Smithsonian, Smithsonian Institution
Bedford, TX | Northwestern University
Black Twitter. Pre-colonial voting rights. A Basque ship. Archie Comics’ feminist reboot. Migratory patterns of black people escaping the Jim Crow South. Frederick Douglass’ love for photography. In one way or another, I’ve managed to have a chance to work on pieces about all of these subjects within the last ten weeks. It’s been a whirlwind and at times it felt like my feet never quite touched the ground for more than second or two. It’s been an affirmation that this is the world I want to live in after graduation.
My internship at Smithsonian Magazine isn’t my first, I’ve interned at a small liberal-progressive magazine and my university’s alumni publication so I had an idea of what to expect. I knew that the groundwork of great magazines isn’t the big-name writers that they contract or the glossy photographs that draw the eye, it’s the Monday morning editorial meetings and the canceled interviews and the re-reporting you sometimes have to do when a writer doesn’t come through. It’s the weeks of pulling data for a graphic and then the days it takes to fit all of that information into two pages. It’s running to the Library of Congress for a book only to find out that the information you need isn’t there.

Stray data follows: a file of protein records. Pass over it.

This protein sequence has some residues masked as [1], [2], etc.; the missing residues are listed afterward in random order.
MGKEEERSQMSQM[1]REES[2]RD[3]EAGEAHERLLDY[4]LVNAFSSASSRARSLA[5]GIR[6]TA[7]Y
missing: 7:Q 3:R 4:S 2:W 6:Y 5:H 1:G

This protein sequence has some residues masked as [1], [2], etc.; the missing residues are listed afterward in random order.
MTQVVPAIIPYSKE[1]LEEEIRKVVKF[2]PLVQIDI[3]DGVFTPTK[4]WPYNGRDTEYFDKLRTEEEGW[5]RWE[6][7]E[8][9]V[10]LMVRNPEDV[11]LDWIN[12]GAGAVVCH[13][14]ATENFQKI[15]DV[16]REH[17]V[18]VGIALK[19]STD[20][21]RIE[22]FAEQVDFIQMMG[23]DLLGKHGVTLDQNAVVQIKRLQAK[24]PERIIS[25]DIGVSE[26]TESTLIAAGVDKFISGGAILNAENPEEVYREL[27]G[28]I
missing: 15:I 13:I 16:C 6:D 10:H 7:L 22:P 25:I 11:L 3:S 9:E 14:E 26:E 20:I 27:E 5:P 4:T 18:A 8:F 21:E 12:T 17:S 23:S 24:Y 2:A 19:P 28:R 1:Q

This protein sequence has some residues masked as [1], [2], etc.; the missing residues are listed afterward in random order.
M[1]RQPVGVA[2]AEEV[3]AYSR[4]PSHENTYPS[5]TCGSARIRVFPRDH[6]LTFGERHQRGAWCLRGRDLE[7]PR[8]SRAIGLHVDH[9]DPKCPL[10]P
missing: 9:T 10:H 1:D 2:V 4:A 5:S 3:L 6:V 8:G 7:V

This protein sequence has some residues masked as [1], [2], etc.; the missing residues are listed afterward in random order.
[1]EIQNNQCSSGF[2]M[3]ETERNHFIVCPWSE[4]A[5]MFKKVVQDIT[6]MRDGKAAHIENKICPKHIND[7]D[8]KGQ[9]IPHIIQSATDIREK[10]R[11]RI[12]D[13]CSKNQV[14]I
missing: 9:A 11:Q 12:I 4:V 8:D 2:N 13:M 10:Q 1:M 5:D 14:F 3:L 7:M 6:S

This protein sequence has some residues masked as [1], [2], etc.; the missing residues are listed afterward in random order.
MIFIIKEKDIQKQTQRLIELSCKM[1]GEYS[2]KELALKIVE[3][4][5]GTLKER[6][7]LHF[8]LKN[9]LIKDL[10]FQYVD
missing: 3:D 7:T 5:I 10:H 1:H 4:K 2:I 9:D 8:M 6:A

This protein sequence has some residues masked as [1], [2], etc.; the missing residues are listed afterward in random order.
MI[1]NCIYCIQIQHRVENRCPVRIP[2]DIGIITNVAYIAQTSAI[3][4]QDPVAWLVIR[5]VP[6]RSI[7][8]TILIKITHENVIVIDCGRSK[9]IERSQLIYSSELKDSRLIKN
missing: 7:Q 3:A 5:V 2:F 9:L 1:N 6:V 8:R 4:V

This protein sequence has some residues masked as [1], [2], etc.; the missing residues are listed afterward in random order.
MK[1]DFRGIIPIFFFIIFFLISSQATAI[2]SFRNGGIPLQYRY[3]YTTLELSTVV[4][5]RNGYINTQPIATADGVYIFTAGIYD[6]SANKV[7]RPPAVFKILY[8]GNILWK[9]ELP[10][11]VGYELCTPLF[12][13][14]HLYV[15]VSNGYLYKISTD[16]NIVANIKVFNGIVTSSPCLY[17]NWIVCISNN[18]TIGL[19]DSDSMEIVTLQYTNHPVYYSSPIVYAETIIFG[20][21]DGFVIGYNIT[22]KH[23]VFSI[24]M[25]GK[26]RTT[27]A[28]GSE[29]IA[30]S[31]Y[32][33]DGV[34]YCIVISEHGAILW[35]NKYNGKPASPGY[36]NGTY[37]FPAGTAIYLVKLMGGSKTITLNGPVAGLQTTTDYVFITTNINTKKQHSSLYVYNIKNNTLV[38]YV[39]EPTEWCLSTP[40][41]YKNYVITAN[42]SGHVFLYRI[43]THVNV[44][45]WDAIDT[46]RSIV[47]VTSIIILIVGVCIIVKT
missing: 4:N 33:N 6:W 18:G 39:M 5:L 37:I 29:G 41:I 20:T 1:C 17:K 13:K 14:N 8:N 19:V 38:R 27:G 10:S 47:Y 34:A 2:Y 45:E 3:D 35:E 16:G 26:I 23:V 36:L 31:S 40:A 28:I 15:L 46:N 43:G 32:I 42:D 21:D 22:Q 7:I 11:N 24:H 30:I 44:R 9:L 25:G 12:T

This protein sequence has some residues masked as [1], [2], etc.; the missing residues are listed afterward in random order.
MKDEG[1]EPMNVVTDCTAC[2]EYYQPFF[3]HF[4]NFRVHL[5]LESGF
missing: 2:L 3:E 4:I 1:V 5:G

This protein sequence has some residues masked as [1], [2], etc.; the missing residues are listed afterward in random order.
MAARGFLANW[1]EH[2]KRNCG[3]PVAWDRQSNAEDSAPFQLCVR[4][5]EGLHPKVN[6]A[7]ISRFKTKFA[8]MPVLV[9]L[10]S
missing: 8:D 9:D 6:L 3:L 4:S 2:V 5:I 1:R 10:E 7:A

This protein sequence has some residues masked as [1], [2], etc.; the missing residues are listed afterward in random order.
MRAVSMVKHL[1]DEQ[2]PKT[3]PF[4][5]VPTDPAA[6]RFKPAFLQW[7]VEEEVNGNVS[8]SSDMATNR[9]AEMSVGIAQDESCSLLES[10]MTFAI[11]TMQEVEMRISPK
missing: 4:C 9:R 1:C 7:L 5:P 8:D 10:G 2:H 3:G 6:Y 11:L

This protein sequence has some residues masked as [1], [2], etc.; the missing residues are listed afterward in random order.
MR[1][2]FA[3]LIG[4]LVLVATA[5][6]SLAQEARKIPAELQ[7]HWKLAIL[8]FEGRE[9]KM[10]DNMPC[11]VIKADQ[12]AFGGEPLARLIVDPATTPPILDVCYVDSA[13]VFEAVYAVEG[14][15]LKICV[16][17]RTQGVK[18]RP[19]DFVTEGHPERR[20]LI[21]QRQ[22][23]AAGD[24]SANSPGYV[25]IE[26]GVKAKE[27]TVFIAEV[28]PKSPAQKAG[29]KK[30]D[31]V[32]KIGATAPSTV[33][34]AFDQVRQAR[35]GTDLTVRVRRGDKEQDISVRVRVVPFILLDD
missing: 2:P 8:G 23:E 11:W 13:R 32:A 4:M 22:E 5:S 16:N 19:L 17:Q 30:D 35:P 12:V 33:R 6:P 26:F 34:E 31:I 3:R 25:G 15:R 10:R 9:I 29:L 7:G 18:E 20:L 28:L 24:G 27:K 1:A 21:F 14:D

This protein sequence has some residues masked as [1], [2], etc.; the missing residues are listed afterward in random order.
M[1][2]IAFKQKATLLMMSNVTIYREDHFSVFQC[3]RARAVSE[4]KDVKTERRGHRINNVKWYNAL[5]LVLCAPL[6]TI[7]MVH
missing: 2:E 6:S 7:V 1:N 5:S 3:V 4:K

What I never could have expected is how amazing my small but mighty team has been. Going into a national magazine with an audience of 2 million, I expected a little bit of ego and a lot of paying my dues. What I found was editors willing to not only listen to my ideas but to incorporate them into pieces, bosses that went out their way to make sure I knew I had done a great job, co-workers who supplied endless amounts of free Starbucks and career advice. On my first day my managing editor asked me what I wanted to accomplish this summer, promised to make it happen (within reason) and I can honestly say that it has.
Rachelle is a magazine journalism major at Northwestern University, where she serves as resident expert on Hamilton: The Musical and editor of The Spectrum, a weekly opinion column for marginalized voices.
I’ve gotten a chance to write for the web on issues that I care about, my name will appear in the print issue besides a graphic that I spent weeks researching and I found people that I’m sad to leave. I kept saying towards the end of my time here at Smithsonian that it felt weird to be leaving because from day one I didn’t feel like just the intern. I think the best part of the past ten weeks was hearing them say the same thing back.